Bible of the Devil - The Diabolic Procession
Cruz Del Sur Music
9 songs (45'42")
Release year: 2006, Cruz Del Sur Music
Reviewed by Alex

Just like my favorite hockey team (which lost its playoff series this weekend), I always have lots of respect for the guys with less means, but those who show up and play hard every night, no matter the odds. Chicagoans Bible of the Devil epitomize this feeling for me with The Diabolic Procession on Italian Cruz Del Sur label.

Those of you who think that Iron Maiden’s first two records were the ultimate and Paul Di’Anno years by far overshadow anything the band has done with Bruce (is there anyone like that?) will take a lot of solace in The Diabolic Procession. This record borrows significantly from the burgeoning NWOBHM scene of the late 70s/early 80s and fuses it with an attempt for epic songwriting and urban punk attitude, all at the same time.

The album deals with the story of Children’s Crusade, another dark page from the Middle Ages. The legend says that some boy in the early 1200s in Germany or France saw the vision of Jesus telling him to go to the Holy Land and start converting people into the lore of Christianity. This psychopath was joined by the crowd of many poor and economically disadvantaged kids. To get to Jerusalem Mediterranean Sea was supposed to part, so the kids could walk, but nothing of the kind happened. Having hired a few boats somewhere in Italy, the kids ended up dead from shipwrecks, starvation or being sold into slavery in North Africa. This is what fanaticism can do …

Epic story calls for epic songs, and Bible of the Devil provide that, on occasion. The Elusive Miracle leads off with an acoustic interlude, gets really heavy with a strong bass presence, before a fast section with twin guitar leads emerges. The cycle finishes off slow and heavy in the end again. Orphans of Doom shines on with another strong epic riff, which takes nothing away from the rawness of the expressed emotions. The closer Slaves also proceeds along the lines of slower doomy riffing, milking the melody for all its worth.

However, to prove my early Maiden comparison point Heinous Corpus busts forward with clear-cut galloping riffs and Millenialism and Judas Ships are replete with the Killers-style singing done over and above myriad little guitar leads.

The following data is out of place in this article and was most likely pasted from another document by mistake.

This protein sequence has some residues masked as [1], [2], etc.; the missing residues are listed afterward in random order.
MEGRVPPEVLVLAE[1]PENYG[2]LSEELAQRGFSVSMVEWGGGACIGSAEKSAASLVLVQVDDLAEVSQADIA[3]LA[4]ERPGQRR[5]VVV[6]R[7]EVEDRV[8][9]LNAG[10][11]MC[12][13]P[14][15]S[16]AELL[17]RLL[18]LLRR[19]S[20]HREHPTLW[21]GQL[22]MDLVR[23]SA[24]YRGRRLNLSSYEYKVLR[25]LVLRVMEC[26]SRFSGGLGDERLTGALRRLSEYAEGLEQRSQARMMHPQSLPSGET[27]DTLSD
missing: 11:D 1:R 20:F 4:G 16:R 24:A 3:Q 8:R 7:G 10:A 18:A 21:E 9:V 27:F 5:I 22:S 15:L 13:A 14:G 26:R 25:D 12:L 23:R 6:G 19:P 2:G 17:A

Despite the ambitious story and grand posture that had to be taken as a result, the rebels inside Bible of the Devil are alive and well. The opener Ecclesia Novorum Innocentium blasts out with a droning single-note riff and screamy punk vocals, while Legions of the Oriflamme is some rhythm-shifting choppy thrash. The leads on the album often start in harmony only to follow down the path of many atonal diversions (Ecclesia Novorum Innocentium, Sepulchre). Epic NWOBHM and stoner punk battle almost to a standstill on The Diabolic Procession.

Where this battle will be lost for many melodic metal fans is the album’s production. My biggest question is whether the razor-thin sound happened by design or was it simply a lack of budget, and thus my early underdog analogies. The aforementioned raw emotions are, of course, expressed better with something less polished, but when your drums and, especially, cymbals are a mottled mess, it does nobody any good. I could care less for guitars periodically sliding off in dissonance, but the bottom end (not always present here) and sharper drumming would have made the record much stronger. What works for the fellow Illinoisans Dawnbringer does not work on The Diabolic Procession.

Bible of the Devil typifies the type of metal bands Cruz Del Sur seems to be plucking here in North America. Not faceless Euro power metal, Bible of the Devil, Slough Feg, Antiquus, etc. have their own unique face, sometimes non-conformal, but always manly and rough around the edges. With all of The Diabolic Procession sound shortcomings, the record is a grower, given a chance.

Killing Songs :
Ecclesia Novorum Innocentium, Orphans of Doom, Heinous Corpus
Alex quoted 73 / 100
Other albums by Bible of the Devil that we have reviewed:
Bible of the Devil - Freedom Metal reviewed by Alex and quoted 79 / 100
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